“Little is known today about what Yeltsin said at the time, given that it could have been some of the most dangerous moments in the entire history of the nuclear era,” The Washington Post journalist, David Hoffman wrote three years after the incident : “They make it clear that the Cold War nuclear readiness system continues to operate, and how catastrophic its consequences could be, despite the fact that the feud between the great powers is already over.”   

The situation was discharged only when it became clear that the rocket had gone towards Spitsbergen (not far from which it fell into the ocean). The nuclear cases have been deactivated. Russian President Boris Yeltsin (center) and Russian Defense Minister Pavel Grachev (right).

Russian President Boris Yeltsin (center) and Russian Defense Minister Pavel Grachev (right). Igor Mikhalev / Sputnik

The incident with bringing Russia’s Strategic Nuclear Forces to combat readiness, soon became the property of the world community. When, four years later, the Norwegians were about to repeat their launch of Black Brant XII and reported this to the Russian Foreign Ministry, the US additionally warned all key Russian military departments about it through their channels. As a result, this time there were no unpleasant surprises. 

Source: rbth.com

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Underworld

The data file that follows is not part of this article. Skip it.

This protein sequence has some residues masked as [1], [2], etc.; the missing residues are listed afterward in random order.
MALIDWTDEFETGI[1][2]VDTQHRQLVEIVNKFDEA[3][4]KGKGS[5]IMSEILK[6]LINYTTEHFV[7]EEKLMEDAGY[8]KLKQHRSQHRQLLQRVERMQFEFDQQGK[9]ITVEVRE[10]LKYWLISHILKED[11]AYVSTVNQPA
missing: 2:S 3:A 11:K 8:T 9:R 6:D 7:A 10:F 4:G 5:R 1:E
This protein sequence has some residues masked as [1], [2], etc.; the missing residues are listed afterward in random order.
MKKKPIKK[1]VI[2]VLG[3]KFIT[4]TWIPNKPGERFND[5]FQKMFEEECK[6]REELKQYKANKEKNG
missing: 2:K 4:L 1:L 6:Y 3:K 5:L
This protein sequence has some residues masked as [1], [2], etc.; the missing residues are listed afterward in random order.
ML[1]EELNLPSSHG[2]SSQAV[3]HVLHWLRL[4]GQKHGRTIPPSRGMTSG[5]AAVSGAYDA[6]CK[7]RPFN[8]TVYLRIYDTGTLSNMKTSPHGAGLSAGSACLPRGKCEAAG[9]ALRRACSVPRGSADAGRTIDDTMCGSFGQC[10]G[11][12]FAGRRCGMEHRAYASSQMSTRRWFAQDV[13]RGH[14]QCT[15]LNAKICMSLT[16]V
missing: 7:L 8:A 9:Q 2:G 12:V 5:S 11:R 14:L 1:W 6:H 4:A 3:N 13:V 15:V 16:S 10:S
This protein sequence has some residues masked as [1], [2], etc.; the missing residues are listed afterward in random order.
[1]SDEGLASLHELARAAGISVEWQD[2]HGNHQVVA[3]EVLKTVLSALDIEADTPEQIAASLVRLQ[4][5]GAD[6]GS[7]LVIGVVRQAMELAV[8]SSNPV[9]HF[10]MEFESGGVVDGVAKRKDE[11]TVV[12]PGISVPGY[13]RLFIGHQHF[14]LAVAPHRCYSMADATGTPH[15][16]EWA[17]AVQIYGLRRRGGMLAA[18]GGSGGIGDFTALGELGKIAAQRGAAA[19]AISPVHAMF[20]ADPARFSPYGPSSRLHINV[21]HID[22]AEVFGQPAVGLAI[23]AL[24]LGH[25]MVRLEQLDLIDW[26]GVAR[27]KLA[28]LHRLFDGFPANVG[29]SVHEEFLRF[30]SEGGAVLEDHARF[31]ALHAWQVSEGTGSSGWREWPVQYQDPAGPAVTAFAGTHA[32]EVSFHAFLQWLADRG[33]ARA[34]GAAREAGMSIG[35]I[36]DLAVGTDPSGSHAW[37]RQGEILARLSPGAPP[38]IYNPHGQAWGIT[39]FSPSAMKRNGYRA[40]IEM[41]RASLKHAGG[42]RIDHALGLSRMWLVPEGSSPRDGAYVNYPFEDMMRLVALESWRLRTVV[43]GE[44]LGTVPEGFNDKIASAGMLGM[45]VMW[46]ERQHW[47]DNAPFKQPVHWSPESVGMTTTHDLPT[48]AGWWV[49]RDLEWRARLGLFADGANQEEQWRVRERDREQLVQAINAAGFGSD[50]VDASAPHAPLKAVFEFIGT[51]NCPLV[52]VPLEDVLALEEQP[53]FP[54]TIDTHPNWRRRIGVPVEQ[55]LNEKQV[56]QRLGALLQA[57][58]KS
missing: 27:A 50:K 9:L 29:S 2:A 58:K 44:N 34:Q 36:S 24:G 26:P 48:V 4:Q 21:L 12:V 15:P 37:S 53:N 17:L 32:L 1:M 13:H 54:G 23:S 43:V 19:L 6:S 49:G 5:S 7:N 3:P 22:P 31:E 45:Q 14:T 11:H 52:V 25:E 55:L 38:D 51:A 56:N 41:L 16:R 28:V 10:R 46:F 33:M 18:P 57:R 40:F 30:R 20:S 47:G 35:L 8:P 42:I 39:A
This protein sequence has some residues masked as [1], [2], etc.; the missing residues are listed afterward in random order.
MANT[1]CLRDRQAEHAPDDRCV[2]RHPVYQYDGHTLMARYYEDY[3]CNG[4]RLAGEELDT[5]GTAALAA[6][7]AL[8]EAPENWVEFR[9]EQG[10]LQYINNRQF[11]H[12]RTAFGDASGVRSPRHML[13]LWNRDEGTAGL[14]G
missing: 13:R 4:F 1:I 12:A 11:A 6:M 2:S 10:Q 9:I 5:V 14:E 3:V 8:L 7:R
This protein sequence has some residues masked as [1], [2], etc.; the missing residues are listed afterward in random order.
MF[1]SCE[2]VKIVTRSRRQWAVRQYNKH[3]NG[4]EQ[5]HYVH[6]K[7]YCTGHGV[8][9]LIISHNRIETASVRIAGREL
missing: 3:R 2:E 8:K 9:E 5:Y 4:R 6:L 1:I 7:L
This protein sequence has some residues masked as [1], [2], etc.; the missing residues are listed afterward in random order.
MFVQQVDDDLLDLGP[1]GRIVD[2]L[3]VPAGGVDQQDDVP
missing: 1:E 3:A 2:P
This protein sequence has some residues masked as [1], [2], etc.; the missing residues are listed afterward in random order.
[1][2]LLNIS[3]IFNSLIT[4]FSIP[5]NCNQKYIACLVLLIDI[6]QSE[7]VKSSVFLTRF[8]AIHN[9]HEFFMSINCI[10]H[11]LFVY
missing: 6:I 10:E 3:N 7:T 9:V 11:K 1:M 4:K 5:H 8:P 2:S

Germany conducted exercises in case of nuclear war

Bundeswehr / Birthe Brechters

The Bundeswehr with partners in the North Atlantic Alliance ( NATO) trained in operations in a nuclear war.

The German army, together with Italian, Belgian and Dutch colleagues, conducted exercises in the event of a conflict with the use of nuclear weapons.

The location of the exercise “Steadfest Noon” was chosen airbase “Nörfenich”, where the tactical squadron of the Luftwaffe 31 “Boelcke” is located. Together with the Luftwaffe of the Bundeswehr, the air forces of other NATO countries, in particular, Italy, the Netherlands and Belgium, took part in the exercises.

According to a report by Bild, the exercise scenario involved training procedures for safely removing nuclear weapons from storage, delivering ammunition and installing them on aircraft. The training flights took place without nuclear weapons, and in parallel with the aviation exercises at the Büchel airbase, where the tactical squadron of the Luftwaffe 51 Immelman is located, the Resilient Guard air defense systems were trained to protect the airfield from air attacks.

The training sites for the Luftwaffe of the Bundeswehr were not chosen by chance, since the Nörfenich airbase is a reserve storage site for the B61, a hydrogen bomb that forms the basis of nuclear weapons of the US strategic nuclear forces. 

Some of this ammunition is stationed at NATO bases in Europe. The exact number of hydrogen bombs that are stored at European sites and which ones are not reported. In Europe, the B61 is carried by Panavia Tornado fighter-bombers (pictured) and General Dynamics F-16 Fighting Falcon fighters.

Recall that the B61 thermonuclear bomb is the main weapon of the US strategic nuclear forces, although it entered service in 1968. Since 2012, a new guided version of the B61-12 has been under development, which will replace all B61 and B83 bombs that have been in service since 1983. It can be used both on strategic bombers and tactical aircraft. About two billion dollars were spent on the development of the 12th modification of the aerial bomb.